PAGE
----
About 43 percent of European Union households still do not have Internet access, according to a European Commission survey which questioned 27,000 households throughout the EU on their use of Internet, telephones and TV services. That fact might come as a surprise to some observers, especially those who think the United States is “behind” other regions in broadband adoption.

Equally surprising, perhaps, is the survey’s finding that nearly 20 percent of respondents say the “high cost” of Internet access is why they do not have it at home. Observers who decry the high prices of broadband service in the U.S. market might be surprised to find the complaint is heard at least as often in EC countries as in the United States.

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Also, as is the case in the U.S. market, “availability” is not the barrier. Many of those non-connected at home state that they are not interested in the Internet, the EC study suggests.

According to the survey, 61 percent of EU mobile phone users and 49 percent of landline subscribers limit their calls because of cost concerns. How many observers think U.S. users really do not use their mobile or fixed phone lines because of cost concerns?

In households with broadband connections, 30 percent of respondents say that the download speed does not remain constant, 36 percent experience connection breakdowns and 24 percent say that performance does not match contract conditions, the study reports. The point is that “best effort” Internet access connections do experience relatively wide variations in experienced speeds, based on time of day and network congestion. Those concerns are not unique to the U.S. market.

Also, about 21 percent of the European households with internet access surveyed considered that their access to certain online content and applications has been blocked by their Internet provider. For network neutrality supporters, this might come as something of a surprise as well. In the U.S. market, there have been only one confirmed Federal Communications Commission cases of such “blocking,” that by Madison River, a telephone company, and then one case of traffic shaping (not blocking) by Comcast, both cases since resolved.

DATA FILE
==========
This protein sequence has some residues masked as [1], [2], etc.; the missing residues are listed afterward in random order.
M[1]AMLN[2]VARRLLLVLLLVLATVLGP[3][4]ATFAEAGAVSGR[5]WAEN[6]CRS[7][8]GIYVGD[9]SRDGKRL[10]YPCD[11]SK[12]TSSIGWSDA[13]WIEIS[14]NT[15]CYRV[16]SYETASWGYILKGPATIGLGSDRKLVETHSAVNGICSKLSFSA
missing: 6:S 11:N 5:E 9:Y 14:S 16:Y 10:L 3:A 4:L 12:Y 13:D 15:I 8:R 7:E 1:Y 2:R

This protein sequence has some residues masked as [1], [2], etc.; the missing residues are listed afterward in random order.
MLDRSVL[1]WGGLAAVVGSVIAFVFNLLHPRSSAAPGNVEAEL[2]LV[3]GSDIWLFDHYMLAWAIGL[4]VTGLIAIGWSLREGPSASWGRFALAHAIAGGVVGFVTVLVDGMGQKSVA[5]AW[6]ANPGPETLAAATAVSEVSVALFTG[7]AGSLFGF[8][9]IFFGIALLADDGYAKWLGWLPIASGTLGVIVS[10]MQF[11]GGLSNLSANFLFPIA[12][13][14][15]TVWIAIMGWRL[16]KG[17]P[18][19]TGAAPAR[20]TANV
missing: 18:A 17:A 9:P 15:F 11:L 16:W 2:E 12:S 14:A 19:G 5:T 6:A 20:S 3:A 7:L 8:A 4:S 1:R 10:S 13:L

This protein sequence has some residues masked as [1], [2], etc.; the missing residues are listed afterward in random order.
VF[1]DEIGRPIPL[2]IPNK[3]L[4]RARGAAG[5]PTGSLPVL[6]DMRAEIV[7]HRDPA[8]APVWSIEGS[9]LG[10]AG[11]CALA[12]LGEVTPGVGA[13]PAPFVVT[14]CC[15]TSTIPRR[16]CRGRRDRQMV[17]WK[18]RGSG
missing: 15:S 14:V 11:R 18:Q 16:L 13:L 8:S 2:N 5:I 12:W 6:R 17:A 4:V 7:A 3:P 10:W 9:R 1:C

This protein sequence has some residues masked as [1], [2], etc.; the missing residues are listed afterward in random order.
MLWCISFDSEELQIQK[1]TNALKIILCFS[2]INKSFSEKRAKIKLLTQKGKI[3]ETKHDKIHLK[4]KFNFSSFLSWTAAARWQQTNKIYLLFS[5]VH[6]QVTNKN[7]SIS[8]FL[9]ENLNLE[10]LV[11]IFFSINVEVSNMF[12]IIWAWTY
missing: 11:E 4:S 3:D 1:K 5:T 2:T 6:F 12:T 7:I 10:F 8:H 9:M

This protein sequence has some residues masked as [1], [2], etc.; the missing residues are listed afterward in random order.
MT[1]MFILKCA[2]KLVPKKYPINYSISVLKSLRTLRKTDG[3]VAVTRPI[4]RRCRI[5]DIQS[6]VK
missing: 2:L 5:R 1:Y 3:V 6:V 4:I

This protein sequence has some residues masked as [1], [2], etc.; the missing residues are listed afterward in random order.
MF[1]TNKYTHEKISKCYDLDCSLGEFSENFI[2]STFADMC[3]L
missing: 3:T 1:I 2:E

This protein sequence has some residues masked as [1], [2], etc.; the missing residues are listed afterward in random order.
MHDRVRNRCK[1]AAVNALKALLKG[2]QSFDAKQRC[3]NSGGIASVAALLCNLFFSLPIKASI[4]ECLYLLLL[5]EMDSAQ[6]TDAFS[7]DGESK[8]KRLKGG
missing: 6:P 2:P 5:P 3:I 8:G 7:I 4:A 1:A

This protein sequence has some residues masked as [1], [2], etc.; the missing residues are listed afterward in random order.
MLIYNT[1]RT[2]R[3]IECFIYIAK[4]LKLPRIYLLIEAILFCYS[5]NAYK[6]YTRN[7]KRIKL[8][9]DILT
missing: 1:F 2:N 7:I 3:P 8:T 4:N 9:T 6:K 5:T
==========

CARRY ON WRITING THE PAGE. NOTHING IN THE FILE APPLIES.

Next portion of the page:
Some 22 percent of households with Internet access use their computer to make voice calls over the internet. Households in the 12 newer member states are twice as likely to do this as those in the other 15 member states.

About 98 percent of EU households have access to a telephone and an increasing proportion of households (87 percent) have access to a mobile phone. About 25 percent of respondents say they use only a mobile phone and have no fixed phone line. That is roughly in line with reported U.S. households that only use mobile for voice.

The full survey can be found at http://ec.europa.eu/information_society/policy/ecomm/library/ext_studies/index_en.htm.

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